Coal mining in an open pit - Worker is looking on the huge open pit
Coal mining in an open pit - Worker is looking on the huge open pit agnormark

SUNDAY SAY: Can coal be clean?

"CLEAN” coal is once again in the spotlight with the Federal Government promoting it as part of its new national energy mix.

So what is this remarkable commodity?

Some years ago Australian governments spent taxpayer funds researching preventing carbon emissions from entering the atmosphere (carbon capture and storage).

The aim was to catch the carbon dioxide from burning coal, compress it and store it underground in geologically stable areas.

There are enormous problems with this as a major solution to controlling emissions and limiting climate change.

For example there is the huge cost as well as the logistical challenge of transporting the carbon dioxide to storage sites. In addition there are concerns about whether it will actually remain underground even in geologically stable areas.

The latest "clean” coal suggestion from the government refers to new age power stations which are highly efficient and produce much lower emissions than those currently operating in Australia. Japan is one nation which has a number of these high efficiency low emissions coal-fired power stations in use.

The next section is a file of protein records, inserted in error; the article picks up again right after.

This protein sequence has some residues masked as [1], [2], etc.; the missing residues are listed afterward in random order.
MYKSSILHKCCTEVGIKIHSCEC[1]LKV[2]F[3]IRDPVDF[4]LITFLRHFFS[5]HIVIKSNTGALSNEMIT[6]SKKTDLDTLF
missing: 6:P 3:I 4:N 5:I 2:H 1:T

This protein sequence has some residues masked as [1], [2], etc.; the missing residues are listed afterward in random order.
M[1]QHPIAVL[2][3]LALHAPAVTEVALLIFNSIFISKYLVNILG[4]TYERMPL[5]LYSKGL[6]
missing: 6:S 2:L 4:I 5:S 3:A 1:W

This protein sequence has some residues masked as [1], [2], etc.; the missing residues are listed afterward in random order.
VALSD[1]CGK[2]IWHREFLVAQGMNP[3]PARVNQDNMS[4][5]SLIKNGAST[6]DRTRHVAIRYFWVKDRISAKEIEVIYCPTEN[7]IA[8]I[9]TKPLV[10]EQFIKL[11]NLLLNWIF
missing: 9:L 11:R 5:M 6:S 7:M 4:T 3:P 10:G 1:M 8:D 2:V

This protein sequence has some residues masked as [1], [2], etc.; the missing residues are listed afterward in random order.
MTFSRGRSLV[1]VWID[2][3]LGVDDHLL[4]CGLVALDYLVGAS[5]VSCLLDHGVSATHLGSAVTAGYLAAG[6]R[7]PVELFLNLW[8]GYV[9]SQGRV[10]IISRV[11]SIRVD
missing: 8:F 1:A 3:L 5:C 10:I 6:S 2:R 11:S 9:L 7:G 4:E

To call these generators "clean” is a misnomer. As they can reduce emissions by up to 40% compared with some older-style coal-fired power stations, they are certainly cleaner but they still produce substantial carbon emissions.

However, carbon emissions are not the only pollutants from coal combustion. Others include sooty particulates that can cause cancer and respiratory problems as well as sulphur and nitrogen which contribute to acid rain.

The government is obviously anxious to see these cleaner coal power stations built in Australia. This is not at all surprising given its cosiness with fossil fuel industries and desire to see the coal-mining industry expand at a time when many in the community believe that it should be phased out.

However, the government's enthusiasm for this form of power generation is no guarantee it will eventuate.

The constraints include the cost and the reluctance of lenders to invest in what is both an outmoded and risky enterprise.

And the cost is likely to lead to steep increases in power prices - something the government claims it wants to avoid.

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